daniel andrews in front of TV screen showing melbourne postcodes
Victorian Premier Daniel Andrews (Image: AAP/James Ross)

In her latest Both Sides Now column, ethicist and educator Leslie Cannold examined two sides of a controversy that stirred passions in Victoria and around Australia: should Victoria’s Premier Daniel Andrews apologise for locking down Melbourne’s housing towers?

We asked what you believed Cannold’s real opinion was, and you let us have it.

Here’s a selection of your thoughts.

Maureen Daly

I agree with Cannold’s against side. The extreme lockdown was harsh, but necessary — particularly for preserving life and health in the estate blocks. Although it is probable residents’ emotional well-being was damaged, the damage was most likely to be less severe than if there had been rampant transmission and potential deaths.

We all owe the residents a thank you for what they endured on our collective behalf. They certainly have mine!

Richard Davoren

Andrews did the right thing but an explanation, not an apology, should be forthcoming.

The debacle for Victoria started with the meeting chaired by the prime minister and attended by the premiers. After the meeting no one knew whose responsibility it was to organise the quarantine arrangements.

In the case of the quarantine arrangements, Scott Morrison was the chairman and clearly he did not seek agreement about who was responsible for what and have the matter recorded in the minutes.

Apart from being a lousy chairman, his lack of action caused the death and sickness of many Victorians.

Morrison was at fault. I believe he should apologise for the whole debacle.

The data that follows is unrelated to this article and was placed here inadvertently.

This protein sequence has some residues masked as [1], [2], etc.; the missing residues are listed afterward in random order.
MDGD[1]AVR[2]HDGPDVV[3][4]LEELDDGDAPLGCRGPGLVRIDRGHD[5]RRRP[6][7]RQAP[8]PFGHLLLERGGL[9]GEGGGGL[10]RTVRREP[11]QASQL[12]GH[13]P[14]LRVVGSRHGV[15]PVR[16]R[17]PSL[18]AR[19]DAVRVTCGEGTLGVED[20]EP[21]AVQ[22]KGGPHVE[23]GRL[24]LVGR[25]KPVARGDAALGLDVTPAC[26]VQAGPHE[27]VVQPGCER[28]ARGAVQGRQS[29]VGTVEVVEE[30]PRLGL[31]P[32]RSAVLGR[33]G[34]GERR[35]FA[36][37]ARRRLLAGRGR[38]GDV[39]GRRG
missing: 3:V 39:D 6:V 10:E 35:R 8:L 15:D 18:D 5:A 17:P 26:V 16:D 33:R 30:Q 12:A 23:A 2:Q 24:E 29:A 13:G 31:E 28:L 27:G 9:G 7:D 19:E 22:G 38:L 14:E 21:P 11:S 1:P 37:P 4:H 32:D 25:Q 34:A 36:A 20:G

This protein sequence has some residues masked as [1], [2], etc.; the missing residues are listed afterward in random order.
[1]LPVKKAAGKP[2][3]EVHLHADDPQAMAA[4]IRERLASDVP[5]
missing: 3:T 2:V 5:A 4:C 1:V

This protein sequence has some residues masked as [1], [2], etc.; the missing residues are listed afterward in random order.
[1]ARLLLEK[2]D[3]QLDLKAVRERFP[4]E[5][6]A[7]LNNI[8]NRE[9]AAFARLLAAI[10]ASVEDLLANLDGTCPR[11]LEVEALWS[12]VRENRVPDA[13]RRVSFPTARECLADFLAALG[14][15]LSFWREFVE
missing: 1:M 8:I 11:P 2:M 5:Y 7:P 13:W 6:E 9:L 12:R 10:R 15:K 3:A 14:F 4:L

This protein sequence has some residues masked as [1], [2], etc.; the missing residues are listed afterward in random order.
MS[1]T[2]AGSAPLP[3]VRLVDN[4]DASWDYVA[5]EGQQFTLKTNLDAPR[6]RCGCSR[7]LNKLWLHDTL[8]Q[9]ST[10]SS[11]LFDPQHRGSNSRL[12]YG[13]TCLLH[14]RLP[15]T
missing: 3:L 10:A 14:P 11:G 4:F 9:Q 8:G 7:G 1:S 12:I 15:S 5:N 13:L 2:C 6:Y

Rosemary Laurens

Andrews should apologise.

Although both arguments have merit, the thing about human rights is that they are, by definition, inalienable and universal. You can’t enjoy them only some of the time. If it was OK for the government to impose the lockdown on the housing estates in the manner in which it did, that means it will be OK for the government to do so at any future time, and anywhere, without due notice, thereby infringing the human rights of whoever is affected.

No. A government can’t pick and choose when people have human rights and when they don’t.

David Parker

I am in favour of the argument that no apology is required. Of course I have some sympathy for those affected, and a thank you, but Andrews did the only responsible thing — and it worked!

Jo Groth

An absolute no brainer! Of course Andrews should apologise. It was a disgusting exhibition of his total lack of empathy or regard for the people in the towers and their human rights.

Politicians drunk on power and control. My heartfelt sympathy to you all.

Sam Elkin

This article doesn’t name the hypocrisy and perpetuation of racism in administering a hard lockdown on these public housing tenants, most of whom were financially disadvantaged people of colour.

The fact that the Victorian government never came close to instituting a hard lockdown in the wealthy, predominantly white communities in the eastern suburbs — areas that the virus first started in — is the biggest issue for me. It shows that the decision to institute a harsher public health response on poor people of colour was clearly enabled by racism and classism.

Everyone knows they wouldn’t have tried this in Toorak.

The Victorian government should apologise for not instituting a hard lockdown in the wealthy areas of Victoria before the virus was transmitted to the poorer people who cook, clean, deliver and provide security services for them.

Tomorrow in Both Sides Now, Leslie Cannold will present two sides of this argument, and it’s over to you to decide what she really believes: is US President Donald Trump being unfairly censored?

Peter Fray

Fetch your first 12 weeks for $12

Here at Crikey, we saw a mighty surge in subscribers throughout 2020. Your support has been nothing short of amazing — we couldn’t have got through this year like no other without you, our readers.

If you haven’t joined us yet, fetch your first 12 weeks for $12 and start 2021 with the journalism you need to navigate whatever lies ahead.

Peter Fray
Editor-in-chief of Crikey

JOIN NOW